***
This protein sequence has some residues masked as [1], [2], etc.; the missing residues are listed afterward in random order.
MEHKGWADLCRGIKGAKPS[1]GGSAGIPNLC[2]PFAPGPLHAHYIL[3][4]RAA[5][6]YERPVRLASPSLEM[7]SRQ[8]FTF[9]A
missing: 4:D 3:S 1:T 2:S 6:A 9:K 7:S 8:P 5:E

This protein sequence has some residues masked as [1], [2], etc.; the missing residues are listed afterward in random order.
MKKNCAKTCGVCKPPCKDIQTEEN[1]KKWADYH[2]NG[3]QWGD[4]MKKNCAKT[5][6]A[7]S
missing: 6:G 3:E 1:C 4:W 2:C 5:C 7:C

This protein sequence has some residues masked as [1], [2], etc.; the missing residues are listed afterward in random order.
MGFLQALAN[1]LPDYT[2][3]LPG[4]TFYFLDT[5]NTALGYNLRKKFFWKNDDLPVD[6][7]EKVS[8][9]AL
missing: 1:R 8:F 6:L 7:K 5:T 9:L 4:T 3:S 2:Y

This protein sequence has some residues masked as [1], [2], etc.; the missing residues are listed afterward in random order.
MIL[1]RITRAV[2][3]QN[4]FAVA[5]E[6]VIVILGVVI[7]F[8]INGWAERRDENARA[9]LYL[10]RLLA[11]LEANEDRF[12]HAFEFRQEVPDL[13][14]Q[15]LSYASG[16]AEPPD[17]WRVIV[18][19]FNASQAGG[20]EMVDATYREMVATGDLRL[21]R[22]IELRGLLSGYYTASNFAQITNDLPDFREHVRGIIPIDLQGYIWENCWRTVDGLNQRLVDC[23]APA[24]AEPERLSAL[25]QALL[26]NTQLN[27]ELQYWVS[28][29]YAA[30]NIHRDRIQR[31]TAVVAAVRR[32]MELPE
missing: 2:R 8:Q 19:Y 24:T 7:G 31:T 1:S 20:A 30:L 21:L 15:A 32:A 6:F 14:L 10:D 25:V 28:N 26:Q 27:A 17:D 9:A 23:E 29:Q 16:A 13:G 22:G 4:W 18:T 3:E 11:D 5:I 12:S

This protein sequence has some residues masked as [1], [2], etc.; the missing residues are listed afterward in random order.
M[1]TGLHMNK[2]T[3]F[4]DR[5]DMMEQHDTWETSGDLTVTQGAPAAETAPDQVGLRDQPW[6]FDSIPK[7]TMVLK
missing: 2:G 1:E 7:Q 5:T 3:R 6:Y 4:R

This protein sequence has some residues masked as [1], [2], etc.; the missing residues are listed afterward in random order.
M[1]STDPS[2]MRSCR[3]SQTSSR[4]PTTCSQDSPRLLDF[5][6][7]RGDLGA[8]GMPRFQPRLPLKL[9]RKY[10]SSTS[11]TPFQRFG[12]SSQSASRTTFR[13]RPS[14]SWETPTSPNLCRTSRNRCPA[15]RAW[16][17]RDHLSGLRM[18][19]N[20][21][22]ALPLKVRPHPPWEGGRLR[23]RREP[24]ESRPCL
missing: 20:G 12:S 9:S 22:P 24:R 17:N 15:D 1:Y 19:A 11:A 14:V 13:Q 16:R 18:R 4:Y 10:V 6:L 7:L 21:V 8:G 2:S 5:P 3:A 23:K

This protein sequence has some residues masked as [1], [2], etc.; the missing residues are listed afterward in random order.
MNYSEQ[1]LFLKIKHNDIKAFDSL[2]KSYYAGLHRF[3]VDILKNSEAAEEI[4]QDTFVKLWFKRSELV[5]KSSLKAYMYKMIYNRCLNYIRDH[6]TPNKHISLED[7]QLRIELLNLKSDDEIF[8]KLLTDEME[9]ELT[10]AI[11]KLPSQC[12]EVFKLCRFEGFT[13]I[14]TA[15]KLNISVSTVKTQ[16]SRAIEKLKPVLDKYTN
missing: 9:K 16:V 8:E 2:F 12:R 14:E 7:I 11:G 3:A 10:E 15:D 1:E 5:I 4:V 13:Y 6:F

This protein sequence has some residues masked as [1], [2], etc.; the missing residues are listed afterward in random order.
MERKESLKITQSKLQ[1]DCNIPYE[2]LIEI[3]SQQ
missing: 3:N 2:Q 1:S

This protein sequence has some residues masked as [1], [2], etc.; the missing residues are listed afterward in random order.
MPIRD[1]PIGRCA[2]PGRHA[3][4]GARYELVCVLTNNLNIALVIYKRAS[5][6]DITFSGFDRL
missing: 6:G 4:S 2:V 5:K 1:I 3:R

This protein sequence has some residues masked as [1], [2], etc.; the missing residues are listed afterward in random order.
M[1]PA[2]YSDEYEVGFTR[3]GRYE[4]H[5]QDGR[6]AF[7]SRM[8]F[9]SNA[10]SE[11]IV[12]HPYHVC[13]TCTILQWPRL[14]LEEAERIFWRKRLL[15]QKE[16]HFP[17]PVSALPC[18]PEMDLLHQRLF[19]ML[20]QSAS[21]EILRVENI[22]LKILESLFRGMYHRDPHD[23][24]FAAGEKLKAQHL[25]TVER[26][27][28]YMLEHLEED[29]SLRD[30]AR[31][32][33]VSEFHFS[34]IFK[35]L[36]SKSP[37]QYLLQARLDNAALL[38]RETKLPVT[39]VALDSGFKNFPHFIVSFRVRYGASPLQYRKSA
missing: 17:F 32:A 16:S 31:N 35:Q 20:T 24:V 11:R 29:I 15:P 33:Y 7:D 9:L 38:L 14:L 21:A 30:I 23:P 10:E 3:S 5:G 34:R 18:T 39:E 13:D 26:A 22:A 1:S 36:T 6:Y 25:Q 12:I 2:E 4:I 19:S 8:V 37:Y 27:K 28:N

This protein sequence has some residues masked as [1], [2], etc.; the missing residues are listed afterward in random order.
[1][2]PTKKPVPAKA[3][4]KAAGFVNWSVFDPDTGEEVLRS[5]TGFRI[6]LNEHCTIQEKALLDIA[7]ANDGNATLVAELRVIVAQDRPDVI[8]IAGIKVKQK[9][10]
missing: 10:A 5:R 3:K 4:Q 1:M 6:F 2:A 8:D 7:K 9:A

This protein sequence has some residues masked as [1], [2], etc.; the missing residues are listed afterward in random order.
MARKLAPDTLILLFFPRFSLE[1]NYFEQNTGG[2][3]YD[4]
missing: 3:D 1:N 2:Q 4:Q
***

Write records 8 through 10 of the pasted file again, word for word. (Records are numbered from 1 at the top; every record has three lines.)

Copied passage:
This protein sequence has some residues masked as [1], [2], etc.; the missing residues are listed afterward in random order.
MERKESLKITQSKLQ[1]DCNIPYE[2]LIEI[3]SQQ
missing: 3:N 2:Q 1:S

This protein sequence has some residues masked as [1], [2], etc.; the missing residues are listed afterward in random order.
MPIRD[1]PIGRCA[2]PGRHA[3][4]GARYELVCVLTNNLNIALVIYKRAS[5][6]DITFSGFDRL
missing: 6:G 4:S 2:V 5:K 1:I 3:R

This protein sequence has some residues masked as [1], [2], etc.; the missing residues are listed afterward in random order.
M[1]PA[2]YSDEYEVGFTR[3]GRYE[4]H[5]QDGR[6]AF[7]SRM[8]F[9]SNA[10]SE[11]IV[12]HPYHVC[13]TCTILQWPRL[14]LEEAERIFWRKRLL[15]QKE[16]HFP[17]PVSALPC[18]PEMDLLHQRLF[19]ML[20]QSAS[21]EILRVENI[22]LKILESLFRGMYHRDPHD[23][24]FAAGEKLKAQHL[25]TVER[26][27][28]YMLEHLEED[29]SLRD[30]AR[31][32][33]VSEFHFS[34]IFK[35]L[36]SKSP[37]QYLLQARLDNAALL[38]RETKLPVT[39]VALDSGFKNFPHFIVSFRVRYGASPLQYRKSA
missing: 17:F 32:A 16:S 31:N 35:Q 20:T 24:V 11:R 29:I 15:P 33:Y 7:D 9:L 38:L 14:L 21:A 30:I 23:P 10:E 3:S 5:G 34:R 18:T 39:E 13:D 26:A 22:A 1:S 36:T 6:Y 25:Q 12:I 2:E 4:I 19:S 8:V 37:Y 27:K 28:N